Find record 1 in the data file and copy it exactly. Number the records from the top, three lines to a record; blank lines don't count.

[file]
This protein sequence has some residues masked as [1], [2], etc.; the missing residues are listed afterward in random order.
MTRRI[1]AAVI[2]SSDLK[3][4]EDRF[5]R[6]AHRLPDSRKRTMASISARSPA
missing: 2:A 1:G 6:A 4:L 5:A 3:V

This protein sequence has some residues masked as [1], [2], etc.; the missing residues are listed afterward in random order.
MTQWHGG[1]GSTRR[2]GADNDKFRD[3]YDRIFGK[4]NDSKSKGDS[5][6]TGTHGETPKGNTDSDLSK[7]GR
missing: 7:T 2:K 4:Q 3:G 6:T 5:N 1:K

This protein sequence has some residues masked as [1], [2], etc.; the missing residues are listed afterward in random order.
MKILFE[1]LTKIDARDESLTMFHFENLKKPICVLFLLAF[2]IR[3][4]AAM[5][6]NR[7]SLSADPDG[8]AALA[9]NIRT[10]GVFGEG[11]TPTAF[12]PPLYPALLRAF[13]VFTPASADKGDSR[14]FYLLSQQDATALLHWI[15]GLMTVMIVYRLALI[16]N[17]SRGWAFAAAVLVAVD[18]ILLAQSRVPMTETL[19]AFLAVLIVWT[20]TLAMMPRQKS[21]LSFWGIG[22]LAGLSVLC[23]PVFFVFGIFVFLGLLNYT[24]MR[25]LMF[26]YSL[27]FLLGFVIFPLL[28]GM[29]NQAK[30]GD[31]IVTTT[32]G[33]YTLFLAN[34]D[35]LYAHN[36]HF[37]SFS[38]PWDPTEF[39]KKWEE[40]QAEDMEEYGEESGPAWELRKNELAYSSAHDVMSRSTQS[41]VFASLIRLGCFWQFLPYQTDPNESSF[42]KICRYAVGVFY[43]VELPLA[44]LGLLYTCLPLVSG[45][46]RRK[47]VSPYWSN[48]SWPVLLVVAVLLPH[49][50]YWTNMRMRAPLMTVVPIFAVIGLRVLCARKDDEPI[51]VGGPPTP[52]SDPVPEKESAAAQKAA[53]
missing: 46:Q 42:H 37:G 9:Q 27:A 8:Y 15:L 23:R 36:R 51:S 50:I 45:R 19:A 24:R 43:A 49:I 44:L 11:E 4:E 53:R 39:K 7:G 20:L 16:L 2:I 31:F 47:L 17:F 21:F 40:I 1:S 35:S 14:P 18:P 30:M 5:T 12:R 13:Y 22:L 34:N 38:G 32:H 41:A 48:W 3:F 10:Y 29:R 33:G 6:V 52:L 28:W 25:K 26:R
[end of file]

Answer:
This protein sequence has some residues masked as [1], [2], etc.; the missing residues are listed afterward in random order.
MTRRI[1]AAVI[2]SSDLK[3][4]EDRF[5]R[6]AHRLPDSRKRTMASISARSPA
missing: 2:A 1:G 6:A 4:L 5:A 3:V